About the birds and the bees
Even though we've conceived, fathered and given birth to children, talking about sex with our offspring can be sensitive and sometimes embarrassing.
But talking about the birds and bees is inevitable. "Where do babies come from?" is bound to be asked of parents, but it fills most of them with dread as they feel ill-equipped to answer the question.
Most feel unsure of the facts, lack confidence and don't know what approach to use. Talking about sex in today's "sexy" world can be difficult.
Certain topics, like sex, are considered taboo in some cultures, and there is still a belief that talking to a young person about sex will encourage experimentation. This is not true.
Age-appropriate information about the basics of sex and sexuality enable young people to negotiate relationships more safely and responsibly.
Children get information from many different sources and are exposed to different and confusing messages about sex and sexuality. Some messages emphasise the risks and dangers of sexual activities, and others, such as TV shows and magazines, promote the idea that being sexually active makes one more attractive and grown-up.
Parents have a responsibility to know how to provide the appropriate information and when to offer it. Seek help from books and counsellors .
Getting started helps if you already have an ease of communication, but if you don't, try not to panic.
Listen for cues. The subject of body changes, or body parts, should come up naturally in some form and can be casually expanded upon.
Keep it light (and amusing if you can). Encourage questions from your child. The more interactive the discussion, the more he or she will absorb.
You might start by saying something like, "When I was growing up I had so many questions about what was happening to me."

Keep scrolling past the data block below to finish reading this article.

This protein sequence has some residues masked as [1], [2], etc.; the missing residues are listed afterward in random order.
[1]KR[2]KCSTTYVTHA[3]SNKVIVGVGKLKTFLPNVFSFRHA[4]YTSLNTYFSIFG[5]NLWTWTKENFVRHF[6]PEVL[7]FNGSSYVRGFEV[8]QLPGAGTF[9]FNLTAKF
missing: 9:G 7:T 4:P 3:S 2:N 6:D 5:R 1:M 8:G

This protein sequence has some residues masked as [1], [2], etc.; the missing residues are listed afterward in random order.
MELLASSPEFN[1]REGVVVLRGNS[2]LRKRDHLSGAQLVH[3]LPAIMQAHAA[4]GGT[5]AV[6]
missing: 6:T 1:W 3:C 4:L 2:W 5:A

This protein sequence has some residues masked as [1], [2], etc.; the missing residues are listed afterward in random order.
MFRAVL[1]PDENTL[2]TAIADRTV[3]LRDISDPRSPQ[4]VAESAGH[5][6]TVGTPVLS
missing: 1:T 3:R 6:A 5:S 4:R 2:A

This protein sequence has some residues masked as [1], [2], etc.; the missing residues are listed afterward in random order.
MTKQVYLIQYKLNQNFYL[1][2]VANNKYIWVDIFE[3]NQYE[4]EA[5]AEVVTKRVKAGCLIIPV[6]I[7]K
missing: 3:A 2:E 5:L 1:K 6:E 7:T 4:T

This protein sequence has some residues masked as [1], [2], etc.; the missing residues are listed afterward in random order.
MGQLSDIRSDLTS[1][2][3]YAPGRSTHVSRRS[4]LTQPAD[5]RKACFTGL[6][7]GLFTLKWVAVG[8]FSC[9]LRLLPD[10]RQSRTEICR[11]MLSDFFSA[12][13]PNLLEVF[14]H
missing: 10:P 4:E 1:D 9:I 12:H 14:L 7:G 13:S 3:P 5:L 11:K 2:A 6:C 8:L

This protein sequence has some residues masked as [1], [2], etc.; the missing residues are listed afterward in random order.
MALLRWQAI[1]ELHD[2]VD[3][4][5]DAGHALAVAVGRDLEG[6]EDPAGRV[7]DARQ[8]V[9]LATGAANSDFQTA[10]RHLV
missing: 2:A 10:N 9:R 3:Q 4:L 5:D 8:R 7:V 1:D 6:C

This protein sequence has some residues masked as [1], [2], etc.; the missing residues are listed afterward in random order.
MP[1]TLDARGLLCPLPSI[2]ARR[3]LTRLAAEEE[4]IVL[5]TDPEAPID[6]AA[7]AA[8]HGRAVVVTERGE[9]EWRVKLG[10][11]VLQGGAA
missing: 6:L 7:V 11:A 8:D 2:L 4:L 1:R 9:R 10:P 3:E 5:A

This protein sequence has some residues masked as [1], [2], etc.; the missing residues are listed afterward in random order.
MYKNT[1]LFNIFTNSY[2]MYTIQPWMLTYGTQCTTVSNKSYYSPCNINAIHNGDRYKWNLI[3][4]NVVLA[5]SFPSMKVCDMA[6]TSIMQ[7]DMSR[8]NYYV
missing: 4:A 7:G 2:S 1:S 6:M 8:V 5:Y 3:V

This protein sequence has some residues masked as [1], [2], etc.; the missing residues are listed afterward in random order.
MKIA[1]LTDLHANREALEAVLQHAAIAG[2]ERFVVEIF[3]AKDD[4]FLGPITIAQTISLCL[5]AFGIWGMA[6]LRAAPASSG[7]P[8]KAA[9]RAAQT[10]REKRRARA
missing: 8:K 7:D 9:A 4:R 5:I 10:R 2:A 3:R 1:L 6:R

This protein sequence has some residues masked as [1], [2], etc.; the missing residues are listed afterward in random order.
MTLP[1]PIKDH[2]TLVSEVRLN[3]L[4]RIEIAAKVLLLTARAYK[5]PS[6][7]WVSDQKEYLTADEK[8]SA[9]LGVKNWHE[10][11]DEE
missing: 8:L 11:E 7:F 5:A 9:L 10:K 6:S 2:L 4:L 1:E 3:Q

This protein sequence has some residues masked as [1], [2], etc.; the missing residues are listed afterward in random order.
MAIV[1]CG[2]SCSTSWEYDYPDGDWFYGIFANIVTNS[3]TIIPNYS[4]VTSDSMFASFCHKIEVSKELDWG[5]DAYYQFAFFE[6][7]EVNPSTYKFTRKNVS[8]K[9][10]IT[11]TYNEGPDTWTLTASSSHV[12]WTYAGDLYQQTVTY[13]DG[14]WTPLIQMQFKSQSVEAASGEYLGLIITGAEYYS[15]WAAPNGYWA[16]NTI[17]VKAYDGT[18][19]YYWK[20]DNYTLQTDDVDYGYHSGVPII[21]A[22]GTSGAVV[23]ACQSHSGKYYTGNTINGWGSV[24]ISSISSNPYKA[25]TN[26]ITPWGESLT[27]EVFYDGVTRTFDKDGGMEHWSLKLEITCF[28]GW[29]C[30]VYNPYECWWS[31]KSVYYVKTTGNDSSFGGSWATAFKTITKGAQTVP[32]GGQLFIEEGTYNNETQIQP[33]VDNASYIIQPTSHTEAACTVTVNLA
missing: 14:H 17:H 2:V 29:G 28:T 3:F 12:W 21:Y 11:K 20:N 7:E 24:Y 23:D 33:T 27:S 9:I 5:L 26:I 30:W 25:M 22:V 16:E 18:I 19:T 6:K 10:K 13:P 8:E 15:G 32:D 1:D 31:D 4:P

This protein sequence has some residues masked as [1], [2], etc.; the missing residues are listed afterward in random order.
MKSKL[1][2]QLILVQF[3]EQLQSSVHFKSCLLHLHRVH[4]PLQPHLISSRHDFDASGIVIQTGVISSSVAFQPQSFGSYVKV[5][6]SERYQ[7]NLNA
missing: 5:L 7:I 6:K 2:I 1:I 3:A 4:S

- Meyersfeld is co-author of 'Tell me about the changes in my body', published by Ndlovu Medical Trust
WHAT children can understand, age by age
AGES 2 TO 3
The right words for body parts, such as "penis" and "vagina" (the "vulva" is the correct name for the outside part).
AGES 3 TO 4
Where do babies come from? A simple explanation, "Mom has a uterus [womb] inside her tummy, where you lived until you were big enough to be born". No details of reproduction.
AGES 4 TO 5
How is a baby born? Stick with the literal response: "When you were ready to be born, the uterus [womb] pushed you out [through Mommy's vagina]."
AGES 5 TO 6
How are babies made? Provide a general idea like "Mom and Dad made you". If your child demands more details you can say: "A tiny cell inside Dad called a sperm joined with a tiny cell inside Mom called an egg."
AGES 6 TO 7
What is sex? A basic understanding of sexual intercourse. You can say, "moms' and dads' bodies fit together like puzzle pieces. When the penis and the vagina fit together, sperm, like tadpoles, swim through the penis and up to the egg." Talk about your ideas on sex and love. For example: "Sex is one of the ways people show love for each other."
Ages 8 to 9
That sex is important, which your child has probably picked up from the media and her peers. Most children of this age can handle a basic explanation on just about any topic, including rape. You can say: "Remember when we talked about sex being part of a loving relationship? Rape is when someone forces another person to have sex, and that is wrong." You can encourage your child to ask you questions about things she has heard from her peers.
AGES 9 TO 11
What is happening to my body? The changes that happen during puberty. Be ready to discuss sex-related topics your child sees in the news.
At this age most kids are formulating their own values. Keep communicating and check on them every so often to provide a better context for the information they are getting. Avoid overkill or you will be tuned out. Acknowledge that sexual feelings are normal, but reinforce the message that while their bodies might be ready for sex, their hearts, minds and emotions are not. - Saranne Meyersfeld
REMEMBER, young people absorb information a little at a time
- Not everything can be discussed in one conversation
- The more participation in the conversation, the more the learning
- Encourage them to ask questions
- Allow the young person to set the pace, the mood and the intensity
- Praise their strengths
- They have wide-ranging knowledge of adults' sexual practices
- Children are aware of sex work, pornography, transactional sex and drug and alcohol abuse. - Saranne Meyersfeld